What is Medicare Open Enrollment?
Each year, from October 15 through December 7, Medicare beneficiaries may make changes to their healthcare and prescription coverage for the following year. Specifically beneficiaries may change their healthcare coverage between Original Medicare and Medicare Advantage, and/or change their prescription plan.
For more information about what changes can be made during open enrollment, see AARP’s article, “8 Things You can Do during Medicare Open Enrollment,” and/or this one minute video by the federal Centers for Medicare and Medicaid Services.
How to Make Medicare Open Enrollment Changes
Beneficiaries may alter their coverage for the coming year by phone, through a counselor, or online.
- By phone: 1-800-MEDICARE
- By counselor: Federally funded State Health Insurance Assistance Programs (SHIPs) provide free assistance to Medicare beneficiaries with open enrollment. Local SHIPs are listed below. To find a SHIP nationwide, visit the website of the SHIP National Technical Assistance Center.
- (DC) – Health Insurance Counseling Project: 202-739-0668
- (MD, Montgomery) – State Health Insurance Assistance Program: 301-255-4250
- (MD, Prince George’s) – State Health Insurance Assistance Program: 301-265-8471
- (VA, Alexandria & Arlington) – VICAP: 703-228-1700
- (VA, Fairfax) – VICAP: 703-324-5851
- Online: Beneficiaries also can make changes online via Medicare’s Plan Finder. Tips on using Medicare’s Plan Finder can be found in this 12 ½ minute video by federal CMS, and/or this slide show by the state of Illinois.
Where to Find Guidance
Several nonprofits and government agencies offer free online guides for selecting among plan choices. Several are listed below.
- Choosing Between Original Medicare and Medicare Advantage? Free guidance available from US News & World Reports, and from the federal Centers for Medicare and Medicaid Services.
- Choosing Among Medicare Advantage Plans? Free guidance available from Consumer Reports, and from the Medicare Rights Center.
- Choosing Among Medicare Part D plans? Free guidance available from the Medicare Rights Center, and from the National Council on Aging.
- Choosing Among Medigap Policies? Free guidance available from Medicare Interactive, and from the federal Centers for Medicare and Medicaid Services.
Help for Low-Income Beneficiaries
Like most private health insurance policies, Medicare’s coverage is not free. Beneficiaries pay premiums, deductibles, and co-pays. These costs can be challenging for elders on tight or restricted incomes. Luckily, the federal government offers financial assistance to low-income beneficiaries in the form of Medicare Savings Programs, which help with costs associated with Medicare Parts A and B; and Extra Help, which helps with costs related to Medicare Part D.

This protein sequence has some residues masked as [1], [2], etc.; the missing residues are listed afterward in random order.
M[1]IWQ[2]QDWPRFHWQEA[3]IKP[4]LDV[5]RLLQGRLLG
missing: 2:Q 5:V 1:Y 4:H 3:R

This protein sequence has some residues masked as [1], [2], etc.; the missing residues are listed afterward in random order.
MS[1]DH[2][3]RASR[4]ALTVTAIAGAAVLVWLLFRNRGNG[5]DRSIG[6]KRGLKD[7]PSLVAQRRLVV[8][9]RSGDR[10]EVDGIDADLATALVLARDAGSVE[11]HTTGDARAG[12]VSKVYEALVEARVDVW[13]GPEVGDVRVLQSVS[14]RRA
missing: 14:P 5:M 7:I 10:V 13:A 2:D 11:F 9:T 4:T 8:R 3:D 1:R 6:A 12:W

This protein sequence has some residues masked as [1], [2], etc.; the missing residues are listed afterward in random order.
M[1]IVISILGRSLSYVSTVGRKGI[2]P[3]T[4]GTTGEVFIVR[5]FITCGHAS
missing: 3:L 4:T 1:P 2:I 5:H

- Extra Help – This subsidy, for low-income beneficiaries, helps cover some of the costs of Medicare Part D.
- Original Medicare – One of two ways in which a beneficiary may choose to receive coverage (the other is Medicare Advantage), Original Medicare operates like many traditional health insurance policies, in that beneficiaries may choose their own medical providers (so long as the provider accepts Medicare). Original Medicare consists of Medicare Parts A and B.
- Medicare Advantage – See Medicare Part C.
- Medicare Part A – Part of Original Medicare, this subsection of Medicare covers inpatient (e.g. hospital) care.
- Medicare Part B – Part of Original Medicare, this subsection of Medicare covers outpatient (e.g. medical appointments) care.
- Medicare Part C – Also called, Medicare Advantage, this program offers managed care coverage equivalent to care under Medicare Parts A & B (of Original Medicare); and may offer additional coverage for care (e.g. dental, and eyeglasses) not covered under Original Medicare.
- Medicare Part D – Covers the cost of prescriptions.
- Medicare Savings Programs – These subsidies, for low-income beneficiaries, helps cover costs associated with Medicare Parts A and B.
- Medigap – These secondary insurance policies, sold on the private market, cover costs that Medicare doesn’t cover, including premiums, co-pays, and deductibles.
By Leland Kiang
Leland Kiang, LICSW is manager of Iona’s Information & Referral Help Line, whose staff answers questions about senior services throughout the DC metro area. Leland also has written articles for BIFOCAL, Unite Virginia, and the National Resource Center on LGBT Aging.